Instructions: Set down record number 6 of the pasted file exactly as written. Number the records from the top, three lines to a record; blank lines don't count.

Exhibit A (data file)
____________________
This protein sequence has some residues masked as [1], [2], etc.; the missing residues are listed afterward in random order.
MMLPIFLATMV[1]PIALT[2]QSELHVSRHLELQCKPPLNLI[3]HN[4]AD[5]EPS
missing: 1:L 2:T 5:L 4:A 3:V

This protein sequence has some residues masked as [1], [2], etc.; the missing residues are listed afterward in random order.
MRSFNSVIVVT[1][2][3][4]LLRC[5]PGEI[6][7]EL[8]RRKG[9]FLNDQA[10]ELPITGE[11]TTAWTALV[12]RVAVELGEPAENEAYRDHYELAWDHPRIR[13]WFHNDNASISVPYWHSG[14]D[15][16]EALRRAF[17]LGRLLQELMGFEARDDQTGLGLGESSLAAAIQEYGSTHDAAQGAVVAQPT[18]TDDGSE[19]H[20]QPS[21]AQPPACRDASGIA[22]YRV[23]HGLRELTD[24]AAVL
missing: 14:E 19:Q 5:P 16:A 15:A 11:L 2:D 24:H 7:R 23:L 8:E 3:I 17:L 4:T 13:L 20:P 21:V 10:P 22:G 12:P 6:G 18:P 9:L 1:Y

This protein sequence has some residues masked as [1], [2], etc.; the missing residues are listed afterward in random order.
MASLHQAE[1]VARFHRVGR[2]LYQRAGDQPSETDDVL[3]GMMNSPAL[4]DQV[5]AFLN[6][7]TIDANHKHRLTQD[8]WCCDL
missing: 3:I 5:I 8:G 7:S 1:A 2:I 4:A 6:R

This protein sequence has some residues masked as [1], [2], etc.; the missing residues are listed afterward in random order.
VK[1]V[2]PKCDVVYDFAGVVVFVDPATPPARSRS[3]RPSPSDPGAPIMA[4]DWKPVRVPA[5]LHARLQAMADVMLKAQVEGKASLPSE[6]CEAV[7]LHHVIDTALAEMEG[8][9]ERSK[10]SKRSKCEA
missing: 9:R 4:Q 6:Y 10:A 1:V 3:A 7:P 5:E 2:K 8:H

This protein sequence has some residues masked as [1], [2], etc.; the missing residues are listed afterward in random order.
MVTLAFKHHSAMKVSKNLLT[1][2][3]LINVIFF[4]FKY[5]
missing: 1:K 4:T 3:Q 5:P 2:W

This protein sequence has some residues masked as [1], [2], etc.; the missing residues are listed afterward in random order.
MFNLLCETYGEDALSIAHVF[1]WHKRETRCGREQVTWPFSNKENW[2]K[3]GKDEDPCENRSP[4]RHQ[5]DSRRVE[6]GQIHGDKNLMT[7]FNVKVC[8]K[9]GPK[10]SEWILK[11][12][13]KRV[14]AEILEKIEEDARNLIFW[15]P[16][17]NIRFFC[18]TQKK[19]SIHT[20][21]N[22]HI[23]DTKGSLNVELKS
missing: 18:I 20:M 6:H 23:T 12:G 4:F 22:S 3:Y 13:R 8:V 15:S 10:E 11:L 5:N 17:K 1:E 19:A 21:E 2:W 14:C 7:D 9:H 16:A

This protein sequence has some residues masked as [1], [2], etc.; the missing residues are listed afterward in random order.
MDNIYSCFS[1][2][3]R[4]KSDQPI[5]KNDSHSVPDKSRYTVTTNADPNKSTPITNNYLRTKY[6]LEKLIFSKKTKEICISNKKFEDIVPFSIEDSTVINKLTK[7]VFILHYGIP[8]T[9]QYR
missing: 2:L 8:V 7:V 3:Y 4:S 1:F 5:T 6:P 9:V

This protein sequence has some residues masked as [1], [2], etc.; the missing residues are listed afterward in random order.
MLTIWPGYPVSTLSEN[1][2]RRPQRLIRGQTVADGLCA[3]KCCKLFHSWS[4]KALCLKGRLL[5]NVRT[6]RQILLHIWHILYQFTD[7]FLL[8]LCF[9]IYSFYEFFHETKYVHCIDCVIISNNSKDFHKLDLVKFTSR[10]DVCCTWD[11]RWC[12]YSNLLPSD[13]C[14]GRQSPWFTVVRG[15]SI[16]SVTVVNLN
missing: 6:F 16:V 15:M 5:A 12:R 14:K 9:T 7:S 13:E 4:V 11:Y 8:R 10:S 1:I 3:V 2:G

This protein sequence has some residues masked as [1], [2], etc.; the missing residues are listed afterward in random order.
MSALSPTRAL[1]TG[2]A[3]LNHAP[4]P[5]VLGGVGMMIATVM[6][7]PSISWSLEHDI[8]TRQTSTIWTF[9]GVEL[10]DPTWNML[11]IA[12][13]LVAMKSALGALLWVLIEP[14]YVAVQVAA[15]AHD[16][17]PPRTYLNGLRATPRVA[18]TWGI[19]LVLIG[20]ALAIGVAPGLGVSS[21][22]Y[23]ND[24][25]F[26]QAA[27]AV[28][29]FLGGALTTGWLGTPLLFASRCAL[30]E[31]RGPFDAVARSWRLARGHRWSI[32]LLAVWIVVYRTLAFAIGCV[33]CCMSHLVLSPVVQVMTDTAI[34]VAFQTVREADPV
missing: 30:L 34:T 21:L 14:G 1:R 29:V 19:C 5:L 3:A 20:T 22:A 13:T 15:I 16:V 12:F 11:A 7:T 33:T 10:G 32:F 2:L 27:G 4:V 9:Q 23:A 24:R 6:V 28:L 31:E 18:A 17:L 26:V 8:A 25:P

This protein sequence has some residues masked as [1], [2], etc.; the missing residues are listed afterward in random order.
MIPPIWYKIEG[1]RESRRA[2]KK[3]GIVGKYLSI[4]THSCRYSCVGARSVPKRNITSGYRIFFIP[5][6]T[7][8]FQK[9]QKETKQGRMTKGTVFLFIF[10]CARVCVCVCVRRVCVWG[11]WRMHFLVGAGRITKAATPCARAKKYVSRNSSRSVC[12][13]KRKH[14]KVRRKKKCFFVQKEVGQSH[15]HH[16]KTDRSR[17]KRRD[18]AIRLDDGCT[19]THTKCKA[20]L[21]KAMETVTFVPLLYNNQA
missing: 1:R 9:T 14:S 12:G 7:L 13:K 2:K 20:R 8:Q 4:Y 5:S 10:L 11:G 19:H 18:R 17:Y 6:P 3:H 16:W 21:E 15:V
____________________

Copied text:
This protein sequence has some residues masked as [1], [2], etc.; the missing residues are listed afterward in random order.
MFNLLCETYGEDALSIAHVF[1]WHKRETRCGREQVTWPFSNKENW[2]K[3]GKDEDPCENRSP[4]RHQ[5]DSRRVE[6]GQIHGDKNLMT[7]FNVKVC[8]K[9]GPK[10]SEWILK[11][12][13]KRV[14]AEILEKIEEDARNLIFW[15]P[16][17]NIRFFC[18]TQKK[19]SIHT[20][21]N[22]HI[23]DTKGSLNVELKS
missing: 18:I 20:M 6:H 23:T 12:G 4:F 22:S 3:Y 13:R 8:V 15:S 10:E 11:L 5:N 17:K 1:E 19:A 21:E 2:W 14:C 7:D 9:H 16:A